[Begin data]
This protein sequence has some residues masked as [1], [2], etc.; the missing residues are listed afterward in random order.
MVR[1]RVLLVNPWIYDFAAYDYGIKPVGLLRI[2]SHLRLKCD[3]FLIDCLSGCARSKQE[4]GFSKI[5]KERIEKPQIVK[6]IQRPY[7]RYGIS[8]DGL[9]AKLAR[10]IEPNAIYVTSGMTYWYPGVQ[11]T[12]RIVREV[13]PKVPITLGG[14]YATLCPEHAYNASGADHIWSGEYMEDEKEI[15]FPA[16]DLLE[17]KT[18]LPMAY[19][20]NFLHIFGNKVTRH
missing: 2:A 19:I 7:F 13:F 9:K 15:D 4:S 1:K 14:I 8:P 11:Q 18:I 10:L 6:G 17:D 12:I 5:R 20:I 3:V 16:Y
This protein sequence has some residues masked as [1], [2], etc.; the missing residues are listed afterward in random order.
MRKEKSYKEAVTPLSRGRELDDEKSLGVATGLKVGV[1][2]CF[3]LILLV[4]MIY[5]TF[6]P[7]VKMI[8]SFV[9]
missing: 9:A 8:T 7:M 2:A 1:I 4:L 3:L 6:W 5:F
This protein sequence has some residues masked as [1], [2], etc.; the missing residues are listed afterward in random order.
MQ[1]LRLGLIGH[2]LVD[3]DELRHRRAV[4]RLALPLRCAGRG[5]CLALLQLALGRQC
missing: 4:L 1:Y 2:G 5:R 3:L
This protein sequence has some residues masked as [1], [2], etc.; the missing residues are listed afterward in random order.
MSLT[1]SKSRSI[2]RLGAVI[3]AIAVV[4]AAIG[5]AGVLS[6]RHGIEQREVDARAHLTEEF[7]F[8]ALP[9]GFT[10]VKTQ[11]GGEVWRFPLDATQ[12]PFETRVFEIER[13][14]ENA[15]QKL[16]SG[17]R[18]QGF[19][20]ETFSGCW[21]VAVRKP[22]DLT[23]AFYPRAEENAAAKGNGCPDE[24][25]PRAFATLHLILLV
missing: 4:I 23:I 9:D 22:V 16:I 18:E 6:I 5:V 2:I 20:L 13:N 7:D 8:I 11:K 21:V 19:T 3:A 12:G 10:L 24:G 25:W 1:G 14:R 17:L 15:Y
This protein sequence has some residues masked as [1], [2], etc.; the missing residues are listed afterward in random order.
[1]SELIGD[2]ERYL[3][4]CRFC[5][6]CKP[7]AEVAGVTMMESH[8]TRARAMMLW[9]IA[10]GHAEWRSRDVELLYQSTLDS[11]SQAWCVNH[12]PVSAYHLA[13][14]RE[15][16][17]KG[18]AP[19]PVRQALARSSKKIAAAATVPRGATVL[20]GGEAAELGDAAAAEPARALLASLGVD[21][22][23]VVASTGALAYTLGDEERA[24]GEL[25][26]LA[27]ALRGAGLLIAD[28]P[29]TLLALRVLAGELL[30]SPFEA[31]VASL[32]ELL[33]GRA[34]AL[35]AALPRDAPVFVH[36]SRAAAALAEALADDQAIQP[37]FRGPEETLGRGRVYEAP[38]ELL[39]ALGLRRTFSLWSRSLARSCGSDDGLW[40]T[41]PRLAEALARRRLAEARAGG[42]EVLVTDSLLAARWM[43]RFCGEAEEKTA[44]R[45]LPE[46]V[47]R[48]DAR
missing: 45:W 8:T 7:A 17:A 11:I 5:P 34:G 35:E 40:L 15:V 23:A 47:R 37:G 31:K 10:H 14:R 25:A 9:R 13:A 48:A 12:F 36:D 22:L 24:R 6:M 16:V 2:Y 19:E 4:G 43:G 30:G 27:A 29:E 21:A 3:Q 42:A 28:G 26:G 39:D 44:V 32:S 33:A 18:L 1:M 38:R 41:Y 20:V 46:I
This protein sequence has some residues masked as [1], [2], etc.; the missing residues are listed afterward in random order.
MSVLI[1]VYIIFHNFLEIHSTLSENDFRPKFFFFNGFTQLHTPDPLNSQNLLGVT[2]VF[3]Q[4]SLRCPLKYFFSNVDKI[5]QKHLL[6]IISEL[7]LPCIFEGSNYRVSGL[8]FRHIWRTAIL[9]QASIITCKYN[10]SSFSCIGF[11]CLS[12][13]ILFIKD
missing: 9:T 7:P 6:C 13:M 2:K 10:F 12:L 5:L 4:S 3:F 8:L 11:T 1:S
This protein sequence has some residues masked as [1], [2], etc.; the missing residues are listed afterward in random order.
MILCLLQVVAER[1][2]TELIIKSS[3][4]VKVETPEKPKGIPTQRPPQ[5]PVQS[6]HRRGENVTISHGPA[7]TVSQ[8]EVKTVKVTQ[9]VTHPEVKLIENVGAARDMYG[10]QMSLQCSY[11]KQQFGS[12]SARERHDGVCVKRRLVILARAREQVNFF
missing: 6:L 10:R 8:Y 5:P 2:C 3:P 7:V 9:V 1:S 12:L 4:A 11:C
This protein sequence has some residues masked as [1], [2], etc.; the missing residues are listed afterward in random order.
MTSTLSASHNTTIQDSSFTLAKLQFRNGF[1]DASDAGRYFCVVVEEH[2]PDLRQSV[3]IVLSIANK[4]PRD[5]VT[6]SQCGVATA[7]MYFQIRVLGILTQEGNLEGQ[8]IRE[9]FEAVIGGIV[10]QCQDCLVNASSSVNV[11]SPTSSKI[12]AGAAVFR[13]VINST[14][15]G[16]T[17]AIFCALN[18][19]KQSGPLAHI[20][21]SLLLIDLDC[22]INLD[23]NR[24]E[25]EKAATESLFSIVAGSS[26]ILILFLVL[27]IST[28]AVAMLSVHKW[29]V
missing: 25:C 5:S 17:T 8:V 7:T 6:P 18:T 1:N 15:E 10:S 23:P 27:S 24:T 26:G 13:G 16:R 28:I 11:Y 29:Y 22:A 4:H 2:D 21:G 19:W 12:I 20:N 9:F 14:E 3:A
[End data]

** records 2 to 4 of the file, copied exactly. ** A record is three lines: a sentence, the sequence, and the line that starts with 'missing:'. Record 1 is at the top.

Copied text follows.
This protein sequence has some residues masked as [1], [2], etc.; the missing residues are listed afterward in random order.
MRKEKSYKEAVTPLSRGRELDDEKSLGVATGLKVGV[1][2]CF[3]LILLV[4]MIY[5]TF[6]P[7]VKMI[8]SFV[9]
missing: 9:A 8:T 7:M 2:A 1:I 4:L 3:L 6:W 5:F
This protein sequence has some residues masked as [1], [2], etc.; the missing residues are listed afterward in random order.
MQ[1]LRLGLIGH[2]LVD[3]DELRHRRAV[4]RLALPLRCAGRG[5]CLALLQLALGRQC
missing: 4:L 1:Y 2:G 5:R 3:L
This protein sequence has some residues masked as [1], [2], etc.; the missing residues are listed afterward in random order.
MSLT[1]SKSRSI[2]RLGAVI[3]AIAVV[4]AAIG[5]AGVLS[6]RHGIEQREVDARAHLTEEF[7]F[8]ALP[9]GFT[10]VKTQ[11]GGEVWRFPLDATQ[12]PFETRVFEIER[13][14]ENA[15]QKL[16]SG[17]R[18]QGF[19][20]ETFSGCW[21]VAVRKP[22]DLT[23]AFYPRAEENAAAKGNGCPDE[24][25]PRAFATLHLILLV
missing: 4:I 23:I 9:D 22:V 16:I 18:E 6:I 5:V 2:I 20:L 13:N 7:D 8:I 11:K 21:V 19:T 3:A 12:G 10:L 24:G 25:W 1:G 14:R 17:L 15:Y